Exactly a week ago, I began my teaching journey in my school located in Valdezarza. On Tuesday, October 1st, I arrived promptly at 9 in the morning to begin my duties as an American Auxiliar de Conversación. A few days prior to the first day of school, I visited my bilingual coordinator, met others in the english department, and received my schedule, which would later emphasize that I would be working primarily with the older students aged 9-11. For those who aren’t familiar yet with the public school system en La Comunidad de Madrid, my particular school is an Infantil y Primaria. Meaning that it's a K-6 school which roughly translates into the United States education system as students ranging between 5-12 years old before they move on to secondary education and high school.
On my first day, I presented a self introduction to multiple classes that I made with google slides prior to my arrival in Madrid. I told the students the basics about myself such as; who I am, where I come from, who's in my family, what I like to do, and where I went to school. While I had a little bit of nerves on my first day, it quickly faded when I was welcomed by the school faculty and when the students all surrounded me with waving hands, big smiles, and lots of greetings in English. Upon leaving the school on my first day, I think I was most excited about meeting the students I would be working with on a closer level and then watching them grow as individuals who were all very eager to learn. I remember when I first started learning a foreign language in my school back in NYC. I was in first or second grade and we would learn basic Spanish phrases. While Spanish was never my favorite or easiest subject, I learned to love studying foreign languages, and over the years it turns out that I wasn’t bad at them either once I started to study harder and gain an interest.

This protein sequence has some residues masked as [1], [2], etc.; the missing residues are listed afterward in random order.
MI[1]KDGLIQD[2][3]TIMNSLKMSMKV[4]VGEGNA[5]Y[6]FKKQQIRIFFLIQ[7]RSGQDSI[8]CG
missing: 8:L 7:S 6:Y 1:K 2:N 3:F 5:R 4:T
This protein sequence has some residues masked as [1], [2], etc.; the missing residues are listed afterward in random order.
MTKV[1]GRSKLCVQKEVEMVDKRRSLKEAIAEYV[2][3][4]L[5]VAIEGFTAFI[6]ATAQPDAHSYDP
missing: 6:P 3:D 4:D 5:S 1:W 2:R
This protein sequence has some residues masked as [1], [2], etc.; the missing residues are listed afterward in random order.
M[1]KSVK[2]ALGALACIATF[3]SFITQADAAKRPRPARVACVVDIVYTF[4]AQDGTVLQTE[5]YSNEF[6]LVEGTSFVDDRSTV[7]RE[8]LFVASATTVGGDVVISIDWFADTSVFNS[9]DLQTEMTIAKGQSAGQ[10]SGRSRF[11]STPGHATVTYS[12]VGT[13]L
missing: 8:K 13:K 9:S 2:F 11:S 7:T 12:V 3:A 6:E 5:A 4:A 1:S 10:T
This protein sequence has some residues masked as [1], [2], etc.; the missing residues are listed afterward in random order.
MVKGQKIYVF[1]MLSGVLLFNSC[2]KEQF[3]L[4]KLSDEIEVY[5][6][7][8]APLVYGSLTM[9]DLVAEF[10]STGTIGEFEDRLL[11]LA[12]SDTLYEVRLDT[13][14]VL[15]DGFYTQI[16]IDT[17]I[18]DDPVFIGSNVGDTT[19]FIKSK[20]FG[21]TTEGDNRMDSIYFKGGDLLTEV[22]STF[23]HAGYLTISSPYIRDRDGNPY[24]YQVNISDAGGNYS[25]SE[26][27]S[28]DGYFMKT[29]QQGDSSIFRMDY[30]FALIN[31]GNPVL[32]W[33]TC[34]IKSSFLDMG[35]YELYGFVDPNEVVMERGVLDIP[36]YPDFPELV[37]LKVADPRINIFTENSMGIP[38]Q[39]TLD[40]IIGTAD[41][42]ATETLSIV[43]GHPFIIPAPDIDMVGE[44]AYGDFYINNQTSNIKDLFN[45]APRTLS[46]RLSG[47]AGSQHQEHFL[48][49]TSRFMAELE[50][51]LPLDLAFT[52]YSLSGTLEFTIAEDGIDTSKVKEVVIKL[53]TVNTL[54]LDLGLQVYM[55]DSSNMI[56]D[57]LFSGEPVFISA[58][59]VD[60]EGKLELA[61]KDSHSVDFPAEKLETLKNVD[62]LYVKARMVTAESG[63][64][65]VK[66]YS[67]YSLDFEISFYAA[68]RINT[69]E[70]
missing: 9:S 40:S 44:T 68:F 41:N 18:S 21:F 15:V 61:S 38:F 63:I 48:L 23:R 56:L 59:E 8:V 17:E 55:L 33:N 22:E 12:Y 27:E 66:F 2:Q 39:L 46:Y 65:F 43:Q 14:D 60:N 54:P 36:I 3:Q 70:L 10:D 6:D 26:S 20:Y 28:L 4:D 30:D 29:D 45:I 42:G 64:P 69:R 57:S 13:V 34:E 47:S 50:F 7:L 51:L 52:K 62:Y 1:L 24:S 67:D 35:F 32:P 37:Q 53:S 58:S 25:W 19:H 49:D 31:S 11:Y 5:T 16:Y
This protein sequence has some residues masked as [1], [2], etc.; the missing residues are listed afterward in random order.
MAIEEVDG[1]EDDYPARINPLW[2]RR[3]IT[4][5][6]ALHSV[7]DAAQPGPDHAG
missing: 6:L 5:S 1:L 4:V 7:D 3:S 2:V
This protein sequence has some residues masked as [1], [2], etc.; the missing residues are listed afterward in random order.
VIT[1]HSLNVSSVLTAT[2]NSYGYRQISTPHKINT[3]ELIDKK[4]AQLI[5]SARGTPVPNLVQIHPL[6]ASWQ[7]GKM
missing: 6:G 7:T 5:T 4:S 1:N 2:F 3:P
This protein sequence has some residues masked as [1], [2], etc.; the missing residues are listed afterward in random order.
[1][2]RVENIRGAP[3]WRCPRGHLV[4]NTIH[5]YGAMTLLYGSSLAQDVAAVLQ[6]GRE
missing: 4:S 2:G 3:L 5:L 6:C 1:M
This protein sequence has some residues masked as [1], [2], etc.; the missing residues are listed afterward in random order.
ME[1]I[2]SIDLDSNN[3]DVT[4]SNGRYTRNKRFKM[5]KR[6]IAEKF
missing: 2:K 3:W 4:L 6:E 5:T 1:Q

To briefly summarize my first week, I quickly began to understand my schedule and move from class to class without guidance. While my coordinator was frequently busy jumping from class to class, day two and three I was basically on my own. Thankfully, my school isn’t that big, so by the third day, I was navigating the ins and outs like a pro. What I’ve really enjoyed so far is the role I play. While I'm not the main teacher, I’ve heard from other friends doing the same program that schools can be hit or miss. I really love my school, and have been taking on larger responsibilities. I am helping go over homework, exams, and textbook exercises as well as working individually with some of the older kids to prepare them for the speaking portion of the KET and PET Cambridge English Exams. While I do have a lot of tasks, I like being occupied and feeling useful. While it’s been a couple of long days, the weeks are going by fast, and I can’t wait to see what the next few months have in store. Finally, did I mention I have a finalized routine? That’s right I have finalized my weekly schedule. Monday’s I work, Tuesday’s I work then have football practice (soccer), Wednesday’s I tutor a secondary school student after work, Thursday’s I tutor two students in my school after work, Friday’s I have off for three day weekends, but is it really a three day weekend when you play football in two leagues and play matches on both Saturday and Sunday? Yup, that’s right football is life for me at the moment, and I couldn’t be more content with how things are just falling into place.